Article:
'Oppositional defiant disorder' ... really?
Many people unfamiliar with psychiatric diagnostic practices are surprised to learn that the DSM-5 includes a diagnosis of 'oppositional defiant disorder'. This diagnosis, used with children, is defined by 'a pattern of negativistic, hostile, and defiant behaviour lasting at least 6 months'. The specific diagnostic criteria include: actively defying or refusing to comply with adults' requests or rules, deliberately annoying people, blaming other people for his or her mistakes or misbehaviour and being angry and resentful. If you believe DSM-5 (I don't), these can be grouped into three types: angry/irritable mood, argumentative/ defiant behaviour, and vindictiveness.
Children can sometimes be painfully unhappy. And children can sometimes be entirely unresponsive to their parents, or, indeed to other authority figures. I certainly would not want to imply that such problems don't exist or that they are trivial. I just don't think they are 'illnesses'. I am - to be clear - absolutely convinced that children and young people can be negativistic. They can be hostile. They can actively refuse to comply with adults' requests or rules. I have to say, these kinds of problems are often indications that the child has experienced some significant trauma. But in any case, I do not wish to make light of real, painful, problems. These kinds of difficulties can have terrible consequences for children and their parents. But I simply don't think it's sensible, useful, scientifically appropriate or clinically justifiable to suggest that the children have a 'disorder'. Apart from anything else, this kind of labelling makes people think that these problems are not really normal human problems at all, but instead are 'symptoms of mental illness'. I don't like it when my children are defiant or refuse to comply with my requests. But I don't think they are mentally ill.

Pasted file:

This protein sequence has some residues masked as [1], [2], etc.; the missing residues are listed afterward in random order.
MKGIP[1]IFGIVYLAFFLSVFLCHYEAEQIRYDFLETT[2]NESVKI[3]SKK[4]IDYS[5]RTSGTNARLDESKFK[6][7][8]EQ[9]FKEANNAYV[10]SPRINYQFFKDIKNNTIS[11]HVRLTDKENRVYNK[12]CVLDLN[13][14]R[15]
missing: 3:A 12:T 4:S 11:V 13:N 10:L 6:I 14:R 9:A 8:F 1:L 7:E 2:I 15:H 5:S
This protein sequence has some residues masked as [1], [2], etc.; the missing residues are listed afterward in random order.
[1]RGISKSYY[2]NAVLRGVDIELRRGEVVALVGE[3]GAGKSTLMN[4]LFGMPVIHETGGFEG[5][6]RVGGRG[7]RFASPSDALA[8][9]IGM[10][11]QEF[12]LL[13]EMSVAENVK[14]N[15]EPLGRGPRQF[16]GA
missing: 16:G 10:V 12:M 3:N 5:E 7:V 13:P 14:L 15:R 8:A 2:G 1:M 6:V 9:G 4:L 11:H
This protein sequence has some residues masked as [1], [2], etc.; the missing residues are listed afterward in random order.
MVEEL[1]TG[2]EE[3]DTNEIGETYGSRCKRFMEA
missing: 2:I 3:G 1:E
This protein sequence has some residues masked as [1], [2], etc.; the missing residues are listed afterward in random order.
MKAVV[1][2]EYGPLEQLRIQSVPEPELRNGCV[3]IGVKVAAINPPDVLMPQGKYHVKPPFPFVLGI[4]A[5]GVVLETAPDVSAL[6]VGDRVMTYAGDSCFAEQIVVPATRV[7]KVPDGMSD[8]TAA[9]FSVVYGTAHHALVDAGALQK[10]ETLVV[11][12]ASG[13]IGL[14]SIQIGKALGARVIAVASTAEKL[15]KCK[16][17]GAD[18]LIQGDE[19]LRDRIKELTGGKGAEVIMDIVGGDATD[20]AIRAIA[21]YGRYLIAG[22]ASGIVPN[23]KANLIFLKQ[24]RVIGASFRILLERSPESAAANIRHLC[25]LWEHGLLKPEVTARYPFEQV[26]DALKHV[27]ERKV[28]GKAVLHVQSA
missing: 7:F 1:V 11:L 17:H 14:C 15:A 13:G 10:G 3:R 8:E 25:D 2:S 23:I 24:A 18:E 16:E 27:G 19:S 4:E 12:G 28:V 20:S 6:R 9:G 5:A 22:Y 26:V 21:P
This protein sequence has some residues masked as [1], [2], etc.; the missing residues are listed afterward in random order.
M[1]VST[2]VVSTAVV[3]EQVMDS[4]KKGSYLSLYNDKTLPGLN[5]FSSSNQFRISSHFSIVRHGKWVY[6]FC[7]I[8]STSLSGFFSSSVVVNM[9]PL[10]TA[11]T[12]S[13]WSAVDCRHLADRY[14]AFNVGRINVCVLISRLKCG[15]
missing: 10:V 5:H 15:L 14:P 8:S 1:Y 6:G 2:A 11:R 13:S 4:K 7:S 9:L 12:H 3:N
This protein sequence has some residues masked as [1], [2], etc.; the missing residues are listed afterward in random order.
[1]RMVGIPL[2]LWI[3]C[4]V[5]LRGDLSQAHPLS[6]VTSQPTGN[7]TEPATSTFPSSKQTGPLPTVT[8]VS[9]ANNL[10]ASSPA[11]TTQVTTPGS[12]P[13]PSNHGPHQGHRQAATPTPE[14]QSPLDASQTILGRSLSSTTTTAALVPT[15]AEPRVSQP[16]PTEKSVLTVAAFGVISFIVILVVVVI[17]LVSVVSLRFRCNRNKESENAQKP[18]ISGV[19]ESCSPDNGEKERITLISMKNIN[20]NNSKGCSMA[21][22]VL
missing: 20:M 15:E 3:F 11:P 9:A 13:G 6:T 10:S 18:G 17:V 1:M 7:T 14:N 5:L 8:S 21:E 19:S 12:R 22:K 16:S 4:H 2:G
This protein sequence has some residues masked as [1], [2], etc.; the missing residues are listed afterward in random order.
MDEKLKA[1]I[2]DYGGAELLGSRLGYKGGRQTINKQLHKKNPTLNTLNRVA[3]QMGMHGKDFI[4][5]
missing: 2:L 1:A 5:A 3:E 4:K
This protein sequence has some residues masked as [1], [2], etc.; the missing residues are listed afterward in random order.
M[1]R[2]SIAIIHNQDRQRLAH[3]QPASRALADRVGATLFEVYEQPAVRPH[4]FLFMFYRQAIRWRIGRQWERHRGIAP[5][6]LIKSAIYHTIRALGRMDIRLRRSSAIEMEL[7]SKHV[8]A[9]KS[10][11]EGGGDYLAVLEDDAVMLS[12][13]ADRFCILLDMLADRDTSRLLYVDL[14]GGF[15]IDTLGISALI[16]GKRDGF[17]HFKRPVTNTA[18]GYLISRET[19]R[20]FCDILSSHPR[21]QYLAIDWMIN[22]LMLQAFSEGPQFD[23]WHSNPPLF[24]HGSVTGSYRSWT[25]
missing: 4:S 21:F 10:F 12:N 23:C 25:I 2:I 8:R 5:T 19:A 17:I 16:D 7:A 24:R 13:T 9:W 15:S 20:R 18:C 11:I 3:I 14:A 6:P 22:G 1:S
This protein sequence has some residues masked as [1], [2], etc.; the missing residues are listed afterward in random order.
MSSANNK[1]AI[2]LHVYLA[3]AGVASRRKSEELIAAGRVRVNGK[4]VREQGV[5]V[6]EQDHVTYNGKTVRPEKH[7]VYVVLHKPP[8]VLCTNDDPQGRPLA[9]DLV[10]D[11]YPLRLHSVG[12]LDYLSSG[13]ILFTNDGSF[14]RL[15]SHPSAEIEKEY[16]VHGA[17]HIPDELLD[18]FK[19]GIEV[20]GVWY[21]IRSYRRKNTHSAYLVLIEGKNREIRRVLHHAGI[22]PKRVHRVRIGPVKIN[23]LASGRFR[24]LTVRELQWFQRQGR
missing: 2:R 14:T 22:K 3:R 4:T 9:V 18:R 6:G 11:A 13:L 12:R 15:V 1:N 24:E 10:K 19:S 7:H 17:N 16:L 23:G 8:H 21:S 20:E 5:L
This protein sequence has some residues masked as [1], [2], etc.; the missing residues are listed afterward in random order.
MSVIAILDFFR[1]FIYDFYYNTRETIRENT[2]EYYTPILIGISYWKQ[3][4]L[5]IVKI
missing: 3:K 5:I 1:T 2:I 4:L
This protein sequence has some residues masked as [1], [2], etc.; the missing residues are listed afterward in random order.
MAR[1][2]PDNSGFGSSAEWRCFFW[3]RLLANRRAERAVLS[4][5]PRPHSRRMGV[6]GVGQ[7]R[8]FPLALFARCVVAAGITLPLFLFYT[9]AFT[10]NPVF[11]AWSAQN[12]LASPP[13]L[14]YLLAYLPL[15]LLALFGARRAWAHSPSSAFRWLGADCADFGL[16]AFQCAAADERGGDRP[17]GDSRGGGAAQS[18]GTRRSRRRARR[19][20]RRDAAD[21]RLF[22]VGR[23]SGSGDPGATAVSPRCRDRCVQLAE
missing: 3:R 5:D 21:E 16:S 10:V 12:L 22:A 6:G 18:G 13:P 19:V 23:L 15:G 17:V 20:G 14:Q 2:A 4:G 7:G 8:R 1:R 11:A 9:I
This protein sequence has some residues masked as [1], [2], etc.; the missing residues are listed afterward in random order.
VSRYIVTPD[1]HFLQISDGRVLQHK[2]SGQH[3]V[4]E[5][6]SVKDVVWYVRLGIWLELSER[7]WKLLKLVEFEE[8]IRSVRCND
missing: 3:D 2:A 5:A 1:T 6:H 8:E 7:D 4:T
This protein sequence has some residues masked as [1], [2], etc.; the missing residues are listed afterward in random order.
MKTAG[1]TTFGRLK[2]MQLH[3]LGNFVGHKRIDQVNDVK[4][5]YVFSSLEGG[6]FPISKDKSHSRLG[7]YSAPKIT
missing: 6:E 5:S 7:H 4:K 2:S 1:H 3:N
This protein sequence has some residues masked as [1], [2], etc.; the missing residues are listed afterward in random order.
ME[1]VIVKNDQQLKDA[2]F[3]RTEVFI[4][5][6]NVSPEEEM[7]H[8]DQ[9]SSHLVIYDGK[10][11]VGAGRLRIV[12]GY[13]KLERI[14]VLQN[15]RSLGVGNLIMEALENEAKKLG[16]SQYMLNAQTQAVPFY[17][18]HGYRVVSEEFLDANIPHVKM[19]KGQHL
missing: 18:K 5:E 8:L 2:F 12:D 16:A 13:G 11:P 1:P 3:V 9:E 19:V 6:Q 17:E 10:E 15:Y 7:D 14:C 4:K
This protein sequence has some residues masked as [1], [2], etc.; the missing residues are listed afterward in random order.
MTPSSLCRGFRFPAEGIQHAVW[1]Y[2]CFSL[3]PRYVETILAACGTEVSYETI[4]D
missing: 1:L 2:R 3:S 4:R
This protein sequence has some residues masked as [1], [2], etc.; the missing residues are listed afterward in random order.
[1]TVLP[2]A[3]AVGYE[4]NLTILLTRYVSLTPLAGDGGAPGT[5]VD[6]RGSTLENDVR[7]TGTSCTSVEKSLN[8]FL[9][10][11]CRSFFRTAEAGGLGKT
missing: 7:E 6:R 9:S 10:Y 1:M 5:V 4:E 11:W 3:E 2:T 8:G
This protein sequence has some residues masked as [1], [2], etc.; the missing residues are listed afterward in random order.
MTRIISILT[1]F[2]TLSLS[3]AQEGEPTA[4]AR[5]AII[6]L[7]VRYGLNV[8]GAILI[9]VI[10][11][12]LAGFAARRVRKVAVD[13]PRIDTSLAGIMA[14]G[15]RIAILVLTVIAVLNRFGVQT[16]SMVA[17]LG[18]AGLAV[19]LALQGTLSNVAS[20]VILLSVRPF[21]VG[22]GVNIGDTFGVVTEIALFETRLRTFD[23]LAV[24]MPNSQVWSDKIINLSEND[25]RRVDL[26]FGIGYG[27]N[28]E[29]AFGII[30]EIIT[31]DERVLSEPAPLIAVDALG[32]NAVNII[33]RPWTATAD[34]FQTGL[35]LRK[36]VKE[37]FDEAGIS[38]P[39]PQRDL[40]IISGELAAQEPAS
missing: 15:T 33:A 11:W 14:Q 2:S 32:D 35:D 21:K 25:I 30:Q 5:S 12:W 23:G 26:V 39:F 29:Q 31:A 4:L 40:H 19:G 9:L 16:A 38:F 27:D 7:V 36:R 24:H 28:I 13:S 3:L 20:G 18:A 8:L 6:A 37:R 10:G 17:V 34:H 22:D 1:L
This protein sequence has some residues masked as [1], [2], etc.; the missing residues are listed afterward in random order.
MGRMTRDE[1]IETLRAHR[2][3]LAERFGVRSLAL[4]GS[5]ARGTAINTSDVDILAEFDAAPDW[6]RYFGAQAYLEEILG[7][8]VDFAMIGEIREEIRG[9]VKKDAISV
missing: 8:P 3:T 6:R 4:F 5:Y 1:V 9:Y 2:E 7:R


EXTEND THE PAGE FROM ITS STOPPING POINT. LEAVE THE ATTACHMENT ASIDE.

Another example of the problems with the idea of 'mental illnesses' is the contentious issue of 'personality disorder'. 'Personality disorders' are defined as 'long-standing patterns of maladaptive behaviour that constitute immature and inappropriate ways of coping with stress or solving problems'. It is fascinating and horrible how a person's whole character can be rendered into a 'disorder'. Examples of personality disorder include; 'antisocial personality disorder', 'paranoid personality disorder', 'narcissistic personality disorder', 'schizoid personality disorder' etc. Antisocial personality disorder is particularly interesting in the context of the validity of diagnoses of mental disorder, because it illustrates the weird circularity of these ideas. Do people do bad things because they are suffering from 'antisocial personality disorder' or do they get labelled with 'antisocial personality disorder' because they do bad things?
'Personality disorders' are interesting in part because the authors of diagnostic manuals seem to be entirely undecided as to how many of these 'disorders' there are - DSM-5 and ICD-10 do not agree. Discussions and debates frequently occur as to whether 'personality disorders' could be entirely expunged from the diagnostic manuals (replaced, perhaps, with a description of personality traits). So they appear to have a fleeting, ghost-like reality - written into existence; potentially deleted - as the committees deliberate. But, despite their oddity, their circularity, their tenuous claimed validity, it can be significant if you receive a diagnosis of 'personality disorder'. The UK Government linked an entire offender management programme - the Dangerous and Severe Personality Disorder programme, designed to help manage very seriously dangerous offenders - to the concept.